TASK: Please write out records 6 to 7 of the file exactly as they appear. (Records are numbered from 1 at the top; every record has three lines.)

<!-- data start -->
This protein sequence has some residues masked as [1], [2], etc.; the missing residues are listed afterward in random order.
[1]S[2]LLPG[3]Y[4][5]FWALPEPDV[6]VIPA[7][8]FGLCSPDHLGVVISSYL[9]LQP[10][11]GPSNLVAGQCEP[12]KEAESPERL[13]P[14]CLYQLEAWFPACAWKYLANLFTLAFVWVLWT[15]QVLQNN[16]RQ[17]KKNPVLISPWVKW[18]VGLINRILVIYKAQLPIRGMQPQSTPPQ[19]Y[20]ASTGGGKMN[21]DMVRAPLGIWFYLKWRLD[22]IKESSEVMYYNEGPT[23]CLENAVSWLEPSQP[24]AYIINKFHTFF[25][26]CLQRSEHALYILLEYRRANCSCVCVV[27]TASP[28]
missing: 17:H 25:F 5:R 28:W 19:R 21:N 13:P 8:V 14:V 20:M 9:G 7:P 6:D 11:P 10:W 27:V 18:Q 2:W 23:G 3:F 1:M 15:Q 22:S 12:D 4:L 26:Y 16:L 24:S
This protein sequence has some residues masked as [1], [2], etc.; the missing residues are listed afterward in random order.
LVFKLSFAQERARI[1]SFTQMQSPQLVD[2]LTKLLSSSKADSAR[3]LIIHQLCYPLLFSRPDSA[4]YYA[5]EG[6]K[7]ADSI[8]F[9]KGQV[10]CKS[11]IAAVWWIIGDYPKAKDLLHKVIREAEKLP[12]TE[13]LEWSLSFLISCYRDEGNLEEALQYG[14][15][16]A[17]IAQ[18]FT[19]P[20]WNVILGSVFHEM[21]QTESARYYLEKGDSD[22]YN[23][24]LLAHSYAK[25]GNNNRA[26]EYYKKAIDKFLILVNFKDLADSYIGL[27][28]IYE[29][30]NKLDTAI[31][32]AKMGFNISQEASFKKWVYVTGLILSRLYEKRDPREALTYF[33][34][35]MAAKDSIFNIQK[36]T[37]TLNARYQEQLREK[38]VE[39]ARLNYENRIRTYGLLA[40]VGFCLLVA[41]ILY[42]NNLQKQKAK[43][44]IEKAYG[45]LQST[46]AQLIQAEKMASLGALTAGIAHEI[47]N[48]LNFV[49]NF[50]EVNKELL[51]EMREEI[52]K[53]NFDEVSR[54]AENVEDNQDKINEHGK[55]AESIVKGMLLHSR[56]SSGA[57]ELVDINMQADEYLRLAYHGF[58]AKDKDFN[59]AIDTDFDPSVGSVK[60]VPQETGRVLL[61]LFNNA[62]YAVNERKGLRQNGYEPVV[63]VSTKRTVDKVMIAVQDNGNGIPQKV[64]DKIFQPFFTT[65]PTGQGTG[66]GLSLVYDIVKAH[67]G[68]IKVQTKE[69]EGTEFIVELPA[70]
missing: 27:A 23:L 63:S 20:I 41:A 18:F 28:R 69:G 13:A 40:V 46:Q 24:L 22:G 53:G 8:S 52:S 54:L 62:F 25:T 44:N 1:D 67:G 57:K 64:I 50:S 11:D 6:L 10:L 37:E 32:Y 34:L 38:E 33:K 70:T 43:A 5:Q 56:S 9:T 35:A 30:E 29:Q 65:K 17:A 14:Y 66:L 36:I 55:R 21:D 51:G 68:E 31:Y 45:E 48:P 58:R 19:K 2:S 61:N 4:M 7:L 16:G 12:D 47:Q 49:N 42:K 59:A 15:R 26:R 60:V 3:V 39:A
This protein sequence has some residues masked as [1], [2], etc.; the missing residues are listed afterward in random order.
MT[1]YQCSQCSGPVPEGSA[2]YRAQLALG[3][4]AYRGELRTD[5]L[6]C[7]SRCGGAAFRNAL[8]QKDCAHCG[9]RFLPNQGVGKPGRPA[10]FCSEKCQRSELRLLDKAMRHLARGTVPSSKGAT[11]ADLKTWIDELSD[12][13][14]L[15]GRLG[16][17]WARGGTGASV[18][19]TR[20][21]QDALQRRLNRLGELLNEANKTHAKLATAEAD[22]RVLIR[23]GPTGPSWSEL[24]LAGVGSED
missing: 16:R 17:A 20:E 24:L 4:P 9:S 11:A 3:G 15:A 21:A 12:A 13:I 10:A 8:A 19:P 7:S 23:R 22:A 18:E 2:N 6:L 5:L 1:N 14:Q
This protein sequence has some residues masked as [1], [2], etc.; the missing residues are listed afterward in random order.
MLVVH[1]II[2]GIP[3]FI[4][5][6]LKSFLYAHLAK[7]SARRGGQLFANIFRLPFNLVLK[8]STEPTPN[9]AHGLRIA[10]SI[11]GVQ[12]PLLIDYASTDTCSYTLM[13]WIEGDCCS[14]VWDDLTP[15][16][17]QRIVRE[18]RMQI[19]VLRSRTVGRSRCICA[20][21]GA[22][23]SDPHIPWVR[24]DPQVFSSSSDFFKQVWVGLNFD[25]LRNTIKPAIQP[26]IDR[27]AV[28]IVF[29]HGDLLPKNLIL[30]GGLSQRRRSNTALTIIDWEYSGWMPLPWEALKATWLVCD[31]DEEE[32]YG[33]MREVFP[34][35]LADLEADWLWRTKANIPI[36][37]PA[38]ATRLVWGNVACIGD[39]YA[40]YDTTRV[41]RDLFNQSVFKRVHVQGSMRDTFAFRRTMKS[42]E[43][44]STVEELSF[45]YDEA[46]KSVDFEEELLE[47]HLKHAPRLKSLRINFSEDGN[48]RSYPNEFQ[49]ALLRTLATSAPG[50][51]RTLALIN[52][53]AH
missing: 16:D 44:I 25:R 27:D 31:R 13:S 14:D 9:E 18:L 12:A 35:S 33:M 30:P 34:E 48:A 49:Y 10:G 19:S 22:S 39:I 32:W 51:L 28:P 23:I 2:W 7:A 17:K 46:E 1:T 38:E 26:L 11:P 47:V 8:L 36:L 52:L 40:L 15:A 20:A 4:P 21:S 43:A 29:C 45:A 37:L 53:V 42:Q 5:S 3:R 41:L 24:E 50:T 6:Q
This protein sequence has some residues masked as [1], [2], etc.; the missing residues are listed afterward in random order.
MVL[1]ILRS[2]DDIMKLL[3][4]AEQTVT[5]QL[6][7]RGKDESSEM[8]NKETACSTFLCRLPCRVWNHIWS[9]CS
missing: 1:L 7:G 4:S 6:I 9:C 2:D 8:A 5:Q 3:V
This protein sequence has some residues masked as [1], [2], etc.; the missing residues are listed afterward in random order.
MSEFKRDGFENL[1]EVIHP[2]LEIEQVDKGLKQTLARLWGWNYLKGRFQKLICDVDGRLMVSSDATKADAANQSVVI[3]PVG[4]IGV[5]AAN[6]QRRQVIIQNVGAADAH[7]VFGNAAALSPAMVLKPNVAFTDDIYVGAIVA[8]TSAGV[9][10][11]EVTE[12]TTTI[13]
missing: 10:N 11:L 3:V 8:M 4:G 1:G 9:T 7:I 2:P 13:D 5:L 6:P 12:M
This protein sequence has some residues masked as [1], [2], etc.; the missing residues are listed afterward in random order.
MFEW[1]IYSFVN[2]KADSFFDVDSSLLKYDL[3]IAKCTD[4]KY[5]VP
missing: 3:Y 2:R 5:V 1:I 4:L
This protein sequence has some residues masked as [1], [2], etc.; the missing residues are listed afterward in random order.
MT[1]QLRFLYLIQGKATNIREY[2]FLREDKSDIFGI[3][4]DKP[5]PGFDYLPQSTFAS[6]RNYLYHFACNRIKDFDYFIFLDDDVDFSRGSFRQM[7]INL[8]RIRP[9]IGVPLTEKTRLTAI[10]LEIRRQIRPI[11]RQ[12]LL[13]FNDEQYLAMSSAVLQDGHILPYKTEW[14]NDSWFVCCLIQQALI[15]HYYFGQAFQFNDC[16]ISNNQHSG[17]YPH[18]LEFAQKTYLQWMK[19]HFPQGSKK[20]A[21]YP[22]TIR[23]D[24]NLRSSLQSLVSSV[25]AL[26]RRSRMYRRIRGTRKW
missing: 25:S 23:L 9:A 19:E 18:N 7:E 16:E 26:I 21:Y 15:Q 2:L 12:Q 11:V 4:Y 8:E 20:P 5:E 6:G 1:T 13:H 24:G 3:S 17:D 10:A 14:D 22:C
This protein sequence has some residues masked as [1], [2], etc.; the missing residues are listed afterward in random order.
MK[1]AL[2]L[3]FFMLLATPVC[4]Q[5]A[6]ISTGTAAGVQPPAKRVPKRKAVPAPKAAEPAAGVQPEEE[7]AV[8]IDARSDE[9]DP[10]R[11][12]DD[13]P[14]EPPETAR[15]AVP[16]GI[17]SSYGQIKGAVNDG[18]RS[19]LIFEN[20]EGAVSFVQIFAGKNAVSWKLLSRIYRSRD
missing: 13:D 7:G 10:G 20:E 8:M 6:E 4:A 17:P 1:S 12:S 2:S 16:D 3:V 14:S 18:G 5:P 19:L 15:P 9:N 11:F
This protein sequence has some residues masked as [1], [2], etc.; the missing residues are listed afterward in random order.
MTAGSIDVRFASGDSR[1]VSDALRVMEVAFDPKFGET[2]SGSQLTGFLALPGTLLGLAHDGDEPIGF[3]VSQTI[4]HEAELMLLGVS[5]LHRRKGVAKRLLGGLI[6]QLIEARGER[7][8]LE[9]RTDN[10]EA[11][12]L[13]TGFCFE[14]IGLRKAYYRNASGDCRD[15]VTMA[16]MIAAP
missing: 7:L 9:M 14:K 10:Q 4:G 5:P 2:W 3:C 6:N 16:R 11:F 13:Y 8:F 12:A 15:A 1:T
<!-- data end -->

This protein sequence has some residues masked as [1], [2], etc.; the missing residues are listed afterward in random order.
MSEFKRDGFENL[1]EVIHP[2]LEIEQVDKGLKQTLARLWGWNYLKGRFQKLICDVDGRLMVSSDATKADAANQSVVI[3]PVG[4]IGV[5]AAN[6]QRRQVIIQNVGAADAH[7]VFGNAAALSPAMVLKPNVAFTDDIYVGAIVA[8]TSAGV[9][10][11]EVTE[12]TTTI[13]
missing: 10:N 11:L 3:V 8:M 4:G 1:G 9:T 7:I 2:P 13:D 5:L 6:P 12:M
This protein sequence has some residues masked as [1], [2], etc.; the missing residues are listed afterward in random order.
MFEW[1]IYSFVN[2]KADSFFDVDSSLLKYDL[3]IAKCTD[4]KY[5]VP
missing: 3:Y 2:R 5:V 1:I 4:L